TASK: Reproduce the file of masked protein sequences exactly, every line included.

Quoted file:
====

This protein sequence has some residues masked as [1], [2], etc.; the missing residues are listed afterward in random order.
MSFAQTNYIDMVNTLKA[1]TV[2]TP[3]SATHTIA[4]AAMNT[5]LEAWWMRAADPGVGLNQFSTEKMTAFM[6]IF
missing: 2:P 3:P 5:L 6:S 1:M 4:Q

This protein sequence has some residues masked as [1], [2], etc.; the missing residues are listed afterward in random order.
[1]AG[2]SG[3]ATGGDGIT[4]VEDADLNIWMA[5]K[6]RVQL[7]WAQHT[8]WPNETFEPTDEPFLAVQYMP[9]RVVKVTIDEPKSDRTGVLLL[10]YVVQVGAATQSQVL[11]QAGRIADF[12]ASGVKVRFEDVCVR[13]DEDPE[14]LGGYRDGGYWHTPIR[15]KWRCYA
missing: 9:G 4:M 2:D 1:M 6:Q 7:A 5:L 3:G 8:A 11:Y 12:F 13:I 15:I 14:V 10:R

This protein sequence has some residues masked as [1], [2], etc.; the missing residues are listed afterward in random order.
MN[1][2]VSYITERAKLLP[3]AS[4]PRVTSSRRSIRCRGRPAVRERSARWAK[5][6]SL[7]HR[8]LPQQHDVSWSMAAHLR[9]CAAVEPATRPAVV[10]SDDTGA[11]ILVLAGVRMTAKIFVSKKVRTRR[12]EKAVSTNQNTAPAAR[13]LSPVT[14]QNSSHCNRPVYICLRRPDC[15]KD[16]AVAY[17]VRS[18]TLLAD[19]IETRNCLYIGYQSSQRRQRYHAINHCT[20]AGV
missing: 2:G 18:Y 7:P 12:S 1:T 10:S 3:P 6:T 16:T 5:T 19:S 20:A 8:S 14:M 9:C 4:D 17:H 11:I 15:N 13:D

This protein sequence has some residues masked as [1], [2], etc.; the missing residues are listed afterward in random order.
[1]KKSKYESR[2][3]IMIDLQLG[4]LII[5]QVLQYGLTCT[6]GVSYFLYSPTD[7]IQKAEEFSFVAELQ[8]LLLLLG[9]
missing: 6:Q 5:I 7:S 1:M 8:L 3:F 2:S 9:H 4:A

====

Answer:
This protein sequence has some residues masked as [1], [2], etc.; the missing residues are listed afterward in random order.
MSFAQTNYIDMVNTLKA[1]TV[2]TP[3]SATHTIA[4]AAMNT[5]LEAWWMRAADPGVGLNQFSTEKMTAFM[6]IF
missing: 2:P 3:P 5:L 6:S 1:M 4:Q

This protein sequence has some residues masked as [1], [2], etc.; the missing residues are listed afterward in random order.
[1]AG[2]SG[3]ATGGDGIT[4]VEDADLNIWMA[5]K[6]RVQL[7]WAQHT[8]WPNETFEPTDEPFLAVQYMP[9]RVVKVTIDEPKSDRTGVLLL[10]YVVQVGAATQSQVL[11]QAGRIADF[12]ASGVKVRFEDVCVR[13]DEDPE[14]LGGYRDGGYWHTPIR[15]KWRCYA
missing: 9:G 4:M 2:D 1:M 6:Q 7:A 5:L 3:G 8:A 11:Y 12:F 13:I 15:I 14:V 10:R

This protein sequence has some residues masked as [1], [2], etc.; the missing residues are listed afterward in random order.
MN[1][2]VSYITERAKLLP[3]AS[4]PRVTSSRRSIRCRGRPAVRERSARWAK[5][6]SL[7]HR[8]LPQQHDVSWSMAAHLR[9]CAAVEPATRPAVV[10]SDDTGA[11]ILVLAGVRMTAKIFVSKKVRTRR[12]EKAVSTNQNTAPAAR[13]LSPVT[14]QNSSHCNRPVYICLRRPDC[15]KD[16]AVAY[17]VRS[18]TLLAD[19]IETRNCLYIGYQSSQRRQRYHAINHCT[20]AGV
missing: 2:G 18:Y 7:P 12:S 1:T 10:S 3:P 6:T 16:T 5:T 19:S 20:A 8:S 14:M 9:C 4:D 17:H 11:I 15:N 13:D

This protein sequence has some residues masked as [1], [2], etc.; the missing residues are listed afterward in random order.
[1]KKSKYESR[2][3]IMIDLQLG[4]LII[5]QVLQYGLTCT[6]GVSYFLYSPTD[7]IQKAEEFSFVAELQ[8]LLLLLG[9]
missing: 6:Q 5:I 7:S 1:M 8:L 3:F 2:S 9:H 4:A